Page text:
If you and your partner have separated and you’re planning on getting a divorce, the first thing to do is a property settlement.
A property settlement is separate from getting a divorce. It is the agreement or Court Order made regarding how your property is to be divided.
You and your partner can agree to a property settlement or failing this, you can make an application to the Family Court of Australia or Federal Circuit Court of Australia for court orders dividing your property.
In determining a property settlement in Australia the courts adopt a 4-step process.
Identify all your assets, liabilities and financial resources, whether they are in joint or individual names.
Assess the contributions both financial and non-financial (such as homemaker duties) made by each of you.
Consider future needs and whether adjustments should be made to the division of property.
Determine whether the property settlement is just and equitable in the circumstances.
Getting the 4 step process right
The devil is in the detail.
Whilst it may at first seem quite simple, this four-step process can be quite complicated. It requires diligence and an eye for detail, which can often be hard when dealing with the emotional turmoil of separation. This is why we always recommend seeking legal advice before agreeing to any property settlement, to ensure your future is protected.
We can’t agree to a property settlement, what happens now?
If you and your partner can’t agree to a property settlement, you should seek legal advice, involving solicitors often assists people to reach an agreement.
If you and your solicitor have exhausted all avenues, you can apply to the Family Court of Australia or Federal Circuit Court of Australia for property settlement orders.
Using the four-step process above, the Court will make a determination and this will be recorded in Court Orders. Once a decision is made, it is very difficult to overturn.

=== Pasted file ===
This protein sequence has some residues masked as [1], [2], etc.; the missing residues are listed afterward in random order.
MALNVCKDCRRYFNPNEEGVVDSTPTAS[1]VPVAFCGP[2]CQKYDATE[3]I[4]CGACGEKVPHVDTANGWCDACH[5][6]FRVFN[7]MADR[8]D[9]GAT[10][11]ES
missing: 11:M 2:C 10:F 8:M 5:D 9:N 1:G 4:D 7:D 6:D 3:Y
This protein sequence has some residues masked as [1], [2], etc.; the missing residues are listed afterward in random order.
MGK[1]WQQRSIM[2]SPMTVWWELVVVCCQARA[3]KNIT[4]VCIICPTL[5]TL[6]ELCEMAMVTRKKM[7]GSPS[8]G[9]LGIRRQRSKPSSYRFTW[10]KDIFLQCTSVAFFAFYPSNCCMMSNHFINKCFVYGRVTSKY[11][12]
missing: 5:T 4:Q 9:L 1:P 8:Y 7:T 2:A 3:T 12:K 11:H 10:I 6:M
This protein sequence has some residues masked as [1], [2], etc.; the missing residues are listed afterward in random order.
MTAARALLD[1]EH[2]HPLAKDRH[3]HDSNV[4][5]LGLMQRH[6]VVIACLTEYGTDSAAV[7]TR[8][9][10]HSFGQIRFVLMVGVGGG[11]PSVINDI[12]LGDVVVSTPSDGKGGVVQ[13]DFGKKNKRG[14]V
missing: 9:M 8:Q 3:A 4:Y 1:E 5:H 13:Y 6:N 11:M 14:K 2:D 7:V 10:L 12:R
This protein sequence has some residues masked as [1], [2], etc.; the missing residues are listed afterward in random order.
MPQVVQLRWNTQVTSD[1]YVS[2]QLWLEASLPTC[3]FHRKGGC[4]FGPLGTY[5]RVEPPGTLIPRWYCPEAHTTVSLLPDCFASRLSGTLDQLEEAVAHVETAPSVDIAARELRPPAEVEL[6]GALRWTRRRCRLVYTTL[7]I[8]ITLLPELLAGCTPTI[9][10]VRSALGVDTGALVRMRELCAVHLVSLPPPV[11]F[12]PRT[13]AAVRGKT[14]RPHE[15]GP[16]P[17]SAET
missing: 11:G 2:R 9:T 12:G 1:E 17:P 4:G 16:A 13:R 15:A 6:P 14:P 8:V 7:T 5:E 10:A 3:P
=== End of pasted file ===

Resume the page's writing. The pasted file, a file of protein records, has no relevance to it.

The court process is long, laborious and expensive. It should be your last resort.
We have reached a property settlement; does it need to be documented?
Yes, documenting your property settlement is vital as it brings finality to the agreement. The last thing you want is to implement the agreement without it being documented only to find yourself back before the courts in years to come because your ex-partner wants a bigger piece of the pie.
How should our property settlement be documented?
There are two ways your property settlement can be documented:
This is the most common and effective way to document your agreement. Consent Orders are made by the Court and are very difficult to overturn once made. Prior to making Consent Orders, the Court will need to be satisfied that the property settlement is just and equitable having regard to your individual circumstance.
You do not need to attend court to apply for Consent Orders.
Binding Financial Agreement
For a Binding Financial Agreement to be effective both you and your partner must:
- Sign the Agreement; and
- Seek legal advice on the agreement.
Binding Financial Agreements can be risky. You need to make sure that they have been correctly prepared as they can be susceptible to being set aside by a court.
Don’t be bullied into a property settlement
If you find your partner unwilling to disclose their financial situation, or to acknowledge your contributions throughout the marriage; if you find assets being ignored or purposefully hidden from you; or if you are concerned about supporting yourself in the future, you should consult a lawyer before agreeing to any property settlement proposal.
Our family lawyers at Atkinson Vinden are well versed in the language of family law. They know the details that could save your future. If you’re concerned about your future, you should get in touch with one of them for advice today.